The way I figure it I’ll have, if luck is with me, five chances. Tomorrow will be like today and all the days since my capture so my reckoning is sound. My first opportunity will come early, in the crossing. Sometimes my guards are too eager. If I slow they come onto the bridge to jab at me with bayonets. They are vulnerable above the drop.
The second comes when our work party is given its implements for the day. A hoe would be little use but a spade, hammer or pickaxe; only circumstance makes them tools rather than weapons.
The next chance comes at lunchtime. The broth is little more than peelings and salt but at least this new cook brings it to the boil. Sometimes he adds an onion or two or a yam from the forest. He is better than the other, who served it safely tepid. No matter.
Another, of course, is the crossing back to the camp, when the guards are tired from the labour of watching.
But it will be the last chance I take again, when the candles have been snuffed and stiff limbs stretch on stiff bunk boards. That’s when I will act. Dream it again; the brief pleasure of another’s death scream.
I was there the day Destiny was shot. She’d just come off stage, ignoring boos and catcalls. Other times I’d seen her, countless shows all over the country, the crowd had always called for more. But some time since the last tour she’d chucked in her hard-core grungy sound for more of a big band thing; country swing meets gospel. Her fans wanted angst, not hope. We wanted dark eyes and slow grind. As she skipped offstage with a wave as if the world would always be perfect, the hall fell silent. In shock. There was an explosive crack. After an initial collective gasp all eyes went to a stage light smoking, but that was just a ricochet. I was there. I was in the wings. Still trying to comprehend. I saw her fall. I saw her look my way.
Adelie kept a book of them;
recipes for black. Thirty or more,
each with its mood and purpose.
She covered each canvas with one
before obliterating it with swirling colour.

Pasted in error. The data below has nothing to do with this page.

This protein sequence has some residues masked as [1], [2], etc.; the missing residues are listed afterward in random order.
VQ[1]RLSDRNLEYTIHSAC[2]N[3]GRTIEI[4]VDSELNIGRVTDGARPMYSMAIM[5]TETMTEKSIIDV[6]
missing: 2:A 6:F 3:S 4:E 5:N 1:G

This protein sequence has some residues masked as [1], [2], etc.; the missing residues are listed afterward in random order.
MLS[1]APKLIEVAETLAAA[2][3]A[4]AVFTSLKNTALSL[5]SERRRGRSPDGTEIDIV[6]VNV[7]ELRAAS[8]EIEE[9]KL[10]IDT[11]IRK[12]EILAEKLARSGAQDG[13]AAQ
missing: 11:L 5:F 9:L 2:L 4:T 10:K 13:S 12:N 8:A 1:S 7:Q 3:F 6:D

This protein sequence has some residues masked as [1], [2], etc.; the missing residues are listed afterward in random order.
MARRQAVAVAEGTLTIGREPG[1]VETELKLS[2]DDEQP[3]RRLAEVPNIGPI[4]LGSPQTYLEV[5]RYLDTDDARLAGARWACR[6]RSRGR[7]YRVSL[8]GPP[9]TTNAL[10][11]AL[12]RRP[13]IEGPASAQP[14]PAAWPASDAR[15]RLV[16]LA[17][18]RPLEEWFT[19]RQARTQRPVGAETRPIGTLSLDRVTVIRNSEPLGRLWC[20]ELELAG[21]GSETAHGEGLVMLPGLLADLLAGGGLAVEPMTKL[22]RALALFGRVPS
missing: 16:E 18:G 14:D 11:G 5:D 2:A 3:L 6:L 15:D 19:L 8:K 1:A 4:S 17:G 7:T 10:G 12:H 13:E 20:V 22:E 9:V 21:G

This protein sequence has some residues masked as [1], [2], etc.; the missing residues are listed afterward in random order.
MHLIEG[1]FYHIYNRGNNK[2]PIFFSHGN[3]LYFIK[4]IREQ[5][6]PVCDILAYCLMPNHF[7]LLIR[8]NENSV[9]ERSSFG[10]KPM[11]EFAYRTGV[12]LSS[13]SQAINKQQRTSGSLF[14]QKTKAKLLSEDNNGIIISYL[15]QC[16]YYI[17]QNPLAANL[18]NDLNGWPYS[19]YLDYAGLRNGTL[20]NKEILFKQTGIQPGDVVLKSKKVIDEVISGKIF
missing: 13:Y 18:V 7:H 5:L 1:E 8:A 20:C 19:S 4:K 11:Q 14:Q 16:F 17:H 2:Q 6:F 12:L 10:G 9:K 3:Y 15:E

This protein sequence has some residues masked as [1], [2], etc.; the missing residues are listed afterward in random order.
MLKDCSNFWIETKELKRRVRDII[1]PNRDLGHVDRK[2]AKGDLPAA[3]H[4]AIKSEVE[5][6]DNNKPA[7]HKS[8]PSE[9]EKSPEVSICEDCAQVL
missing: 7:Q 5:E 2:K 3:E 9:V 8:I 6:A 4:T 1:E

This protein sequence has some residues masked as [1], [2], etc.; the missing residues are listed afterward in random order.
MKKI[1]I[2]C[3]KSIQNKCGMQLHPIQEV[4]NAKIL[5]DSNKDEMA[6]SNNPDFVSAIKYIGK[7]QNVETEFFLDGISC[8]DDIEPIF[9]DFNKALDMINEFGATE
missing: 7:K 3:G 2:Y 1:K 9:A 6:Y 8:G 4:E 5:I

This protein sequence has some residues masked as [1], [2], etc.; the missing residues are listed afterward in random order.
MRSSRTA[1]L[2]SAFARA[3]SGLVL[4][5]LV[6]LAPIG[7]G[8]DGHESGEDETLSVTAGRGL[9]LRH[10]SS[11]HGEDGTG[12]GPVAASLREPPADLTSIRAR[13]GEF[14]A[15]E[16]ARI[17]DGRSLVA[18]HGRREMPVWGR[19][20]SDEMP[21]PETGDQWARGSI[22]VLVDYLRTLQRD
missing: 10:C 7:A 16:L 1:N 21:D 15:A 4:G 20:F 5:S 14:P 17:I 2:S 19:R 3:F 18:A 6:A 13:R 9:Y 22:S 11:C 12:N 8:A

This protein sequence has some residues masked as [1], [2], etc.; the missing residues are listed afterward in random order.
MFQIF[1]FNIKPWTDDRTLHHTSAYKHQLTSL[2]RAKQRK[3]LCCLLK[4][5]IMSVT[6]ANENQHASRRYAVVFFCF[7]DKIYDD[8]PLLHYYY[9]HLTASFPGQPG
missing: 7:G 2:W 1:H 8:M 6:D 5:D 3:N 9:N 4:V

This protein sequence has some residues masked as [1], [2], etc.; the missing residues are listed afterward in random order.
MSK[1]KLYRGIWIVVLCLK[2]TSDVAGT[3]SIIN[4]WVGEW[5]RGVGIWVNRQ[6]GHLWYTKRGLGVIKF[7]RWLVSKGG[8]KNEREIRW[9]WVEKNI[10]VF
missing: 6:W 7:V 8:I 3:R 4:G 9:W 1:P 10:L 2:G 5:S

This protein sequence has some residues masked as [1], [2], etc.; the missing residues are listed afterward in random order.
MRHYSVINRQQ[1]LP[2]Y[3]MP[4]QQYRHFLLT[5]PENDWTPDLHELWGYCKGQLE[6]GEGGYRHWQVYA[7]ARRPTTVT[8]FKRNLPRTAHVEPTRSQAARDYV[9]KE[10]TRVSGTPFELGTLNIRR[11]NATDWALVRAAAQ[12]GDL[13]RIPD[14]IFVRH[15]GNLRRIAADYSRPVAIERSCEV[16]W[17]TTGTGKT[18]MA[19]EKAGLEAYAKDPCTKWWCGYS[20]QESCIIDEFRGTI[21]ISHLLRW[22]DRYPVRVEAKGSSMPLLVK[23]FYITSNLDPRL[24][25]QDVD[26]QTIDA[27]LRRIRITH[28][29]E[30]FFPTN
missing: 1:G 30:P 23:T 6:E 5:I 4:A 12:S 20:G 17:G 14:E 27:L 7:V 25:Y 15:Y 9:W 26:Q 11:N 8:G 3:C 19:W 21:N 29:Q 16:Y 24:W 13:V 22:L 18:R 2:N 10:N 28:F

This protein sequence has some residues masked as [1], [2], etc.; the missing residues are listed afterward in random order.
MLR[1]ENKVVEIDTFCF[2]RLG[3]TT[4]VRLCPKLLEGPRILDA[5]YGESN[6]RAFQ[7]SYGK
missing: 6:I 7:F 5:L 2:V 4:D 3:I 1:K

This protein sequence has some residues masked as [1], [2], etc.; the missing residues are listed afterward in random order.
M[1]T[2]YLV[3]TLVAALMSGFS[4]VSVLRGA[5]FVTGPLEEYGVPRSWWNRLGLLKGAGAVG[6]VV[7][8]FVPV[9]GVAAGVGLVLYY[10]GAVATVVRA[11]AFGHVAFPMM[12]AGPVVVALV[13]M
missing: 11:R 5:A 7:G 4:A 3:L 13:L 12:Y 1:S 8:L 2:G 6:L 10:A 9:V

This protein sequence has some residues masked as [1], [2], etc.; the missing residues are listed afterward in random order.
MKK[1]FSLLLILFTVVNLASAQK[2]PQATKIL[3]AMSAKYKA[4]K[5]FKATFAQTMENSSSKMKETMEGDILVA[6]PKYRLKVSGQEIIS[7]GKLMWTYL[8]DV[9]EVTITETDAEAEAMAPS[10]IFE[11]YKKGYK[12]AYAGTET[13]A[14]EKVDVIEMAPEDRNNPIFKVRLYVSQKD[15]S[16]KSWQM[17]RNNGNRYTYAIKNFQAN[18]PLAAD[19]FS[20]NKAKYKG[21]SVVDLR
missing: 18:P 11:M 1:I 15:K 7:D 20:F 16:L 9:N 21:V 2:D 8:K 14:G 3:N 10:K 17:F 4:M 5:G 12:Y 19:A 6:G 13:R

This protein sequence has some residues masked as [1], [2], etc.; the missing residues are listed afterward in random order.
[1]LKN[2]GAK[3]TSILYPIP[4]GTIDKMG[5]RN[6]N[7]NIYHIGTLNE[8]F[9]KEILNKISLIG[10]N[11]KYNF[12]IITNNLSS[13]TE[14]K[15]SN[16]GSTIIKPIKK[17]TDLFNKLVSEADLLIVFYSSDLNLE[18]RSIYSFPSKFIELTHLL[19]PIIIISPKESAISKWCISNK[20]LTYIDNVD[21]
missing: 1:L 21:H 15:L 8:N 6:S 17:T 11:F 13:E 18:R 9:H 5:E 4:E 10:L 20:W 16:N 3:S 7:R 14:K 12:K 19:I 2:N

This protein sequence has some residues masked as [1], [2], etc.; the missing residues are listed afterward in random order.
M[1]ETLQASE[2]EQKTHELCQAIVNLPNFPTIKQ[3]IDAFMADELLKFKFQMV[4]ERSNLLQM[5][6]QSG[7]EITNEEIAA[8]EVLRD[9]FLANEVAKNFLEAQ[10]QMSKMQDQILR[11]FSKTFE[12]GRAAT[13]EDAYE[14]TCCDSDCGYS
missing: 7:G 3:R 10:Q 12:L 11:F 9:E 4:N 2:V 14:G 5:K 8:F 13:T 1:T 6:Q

Her hidden darknesses, her sweetest secret.
When he reached the edge of the world Hercules looked out at the heavens with a heavy heart for this, his greatest quest, was over and it was the pursuit of it he had cherished most. The edge was like a beach, oblivion lapping onto it in wavelets. He had an urge to see what was beneath, so he lay flat on the sand. Carefully he leaned over to see. That part of him that extended beyond the world stopped being. The sensation was of weight and mass and energy reaching only to those parts of his body that stayed on the sand. Beyond these, where his head and his fingertips had been there was a blind consciousness, which Hercules told himself must be the state of his soul. He had endured many hardships in his life and the Gods had taunted him with endless trials for the body they’d made him. The sensation of nothing that could be seen or touched, excited him. Only beyond the world could he be freed of his need to be and become, instead, only the notions he held true of justice and honour. Without a thought the hero edged forward, neck then shoulders gone, then chest. He found a purchase on the sand and pushed towards where zero and infinity were indistinguishable, where now was all of time and peace as absolute as its absence. He let himself slide into it. At the last moment as the hero struck out beyond his embodiment the buckle on his sandal caught on a length of vine. But, as his physical consciousness had been all but extinguished, he had no idea, as he drifted out, of the calamity he had set in train, as first the vine, then its roots and the things it had ensnared slipped towards nothing and the world he’d honoured with his bravery began slowly dragging itself, each small part so connected, piece by piece into a void beyond.